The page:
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Christian rehabilitation program in East Hillsborough to close by end of year

Cindy Churchill, executive director of Steppin’ Stone Farm since 1991, came through the program as a teen runaway.

SKIP O’ROURKE | Times (2009)

Cindy Churchill, executive director of Steppin’ Stone Farm since 1991, came through the program as a teen runaway.

LITHIA — After four decades of working with troubled girls, a Christian residential program in east Hillsborough says it will close by the end of the year due to a lack of parental support.

Steppin' Stone Farm executive director Cindy Churchill shared the decision earlier this week on the farm's website, blaming "societal issues" for the closure.

"This lack of parental support undermines what we can do with their daughters and undermines the program as a whole because of the effect it has on the families who are trying to comply," Churchill wrote. "We can't help girls who don't want to be here and have parents who just want us to babysit without any support or change on their part."

The move comes 14 months after the Tampa Bay Times included Steppin' Stone Farm in an investigation that revealed reports of abuse and neglect at homes and reform programs for teens that are exempt from state oversight for religious reasons. Under state law, the authority over those facilities is the Florida Association of Christian Child Caring Agencies (FACCCA), a private, nonprofit group.

Unlike other similar programs, Steppin' Stone Farm does not practice corporal punishment or peer restraint. However, girls who lived on the farm said they were intimidated by school officials to overstate its success and downplay problems, including complaints of medical neglect.

The farm was started in 1973 by Ed and Lois Keiser, a couple affectionately known as Grandma and Grandpa. In 1991, Churchill, who originally entered the program as a teenage runaway, took over as executive director.

On the farm's website, Churchill, who declined to talk to the Times, said the program originally surrendered its state license in 1984 and registered with FACCCA "so that our parents could directly give us the authority to continue to chase the girls if they ran away and keep taking them to church even though they were placed here involuntarily."

But with parents no longer cooperating, the program doesn't work, she wrote.

"This model, taking teenage girls involuntarily for a minimum one-year commitment within a Christian program, will not continue to work given the societal factors that I have just described," Churchill said. "Other ministries have tried this model, opening after us, and have already closed."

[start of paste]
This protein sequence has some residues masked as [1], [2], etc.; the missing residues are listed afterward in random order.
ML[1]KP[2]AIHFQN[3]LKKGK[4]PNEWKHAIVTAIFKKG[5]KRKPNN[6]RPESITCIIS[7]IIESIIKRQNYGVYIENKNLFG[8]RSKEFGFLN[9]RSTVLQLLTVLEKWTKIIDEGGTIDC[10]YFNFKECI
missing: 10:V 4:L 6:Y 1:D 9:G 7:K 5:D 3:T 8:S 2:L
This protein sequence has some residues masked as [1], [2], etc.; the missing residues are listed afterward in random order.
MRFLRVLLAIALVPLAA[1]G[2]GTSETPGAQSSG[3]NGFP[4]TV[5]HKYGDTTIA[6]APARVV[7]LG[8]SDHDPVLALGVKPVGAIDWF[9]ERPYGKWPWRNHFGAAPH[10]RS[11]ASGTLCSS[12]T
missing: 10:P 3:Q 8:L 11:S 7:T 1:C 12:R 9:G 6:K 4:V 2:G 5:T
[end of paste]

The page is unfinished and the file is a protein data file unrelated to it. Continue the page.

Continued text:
FACCCA officials were notified of the farm's plans to close a couple of weeks ago, said executive director Bryan "Buddy" Morrow.

"They are current on everything. It's a first-class operation,'' Morrow said. "But they decided to go a different direction."

Morrow said he hadn't heard of any other programs closing due to a lack of parental support.

If programs are closing, it's more likely due to financial issues, said Robert Friedman, professor emeritus in the department of child and family studies at the University of South Florida.

He said he is not familiar with Steppin' Stone Farm, but says parents these days typically want to be more involved.

"They are becoming less willing to just do what the program asks them to do without questioning it," Friedman said in an email. "They are also becoming more aware that abusive practices have been identified in programs around the country, and are becoming more cautious about placing their child."

Since the Times' investigation, two other similar reform programs, the Lighthouse of Northwest Florida and Camp Tracey in Glen St. Mary in North Florida, have also closed.

The investigation also prompted a statewide crackdown on illegal boarding schools and a DCF inspector general investigation into the illegal transfer of foster kids and state dollars to unlicensed homes. Officials at FACCCA strengthened its rules to limit the amount of time a child can be kept in seclusion and ban the use of handcuffs and other mechanical restraints.

Steppin' Stone Farm will continue working with the girls already enrolled in the program through the end of the year, Churchill wrote. The farm's assets will be liquidated, with sales proceeds going to Christian homes for abused and neglected children.

Times news researcher John Martin and staff writer Alexandra Zayas contributed to this report. Shelley Rossetter can be reached at or (813) 226-3401.

Christian rehabilitation program in East Hillsborough to close by end of year 01/10/14 [Last modified: Friday, January 10, 2014 11:31pm]
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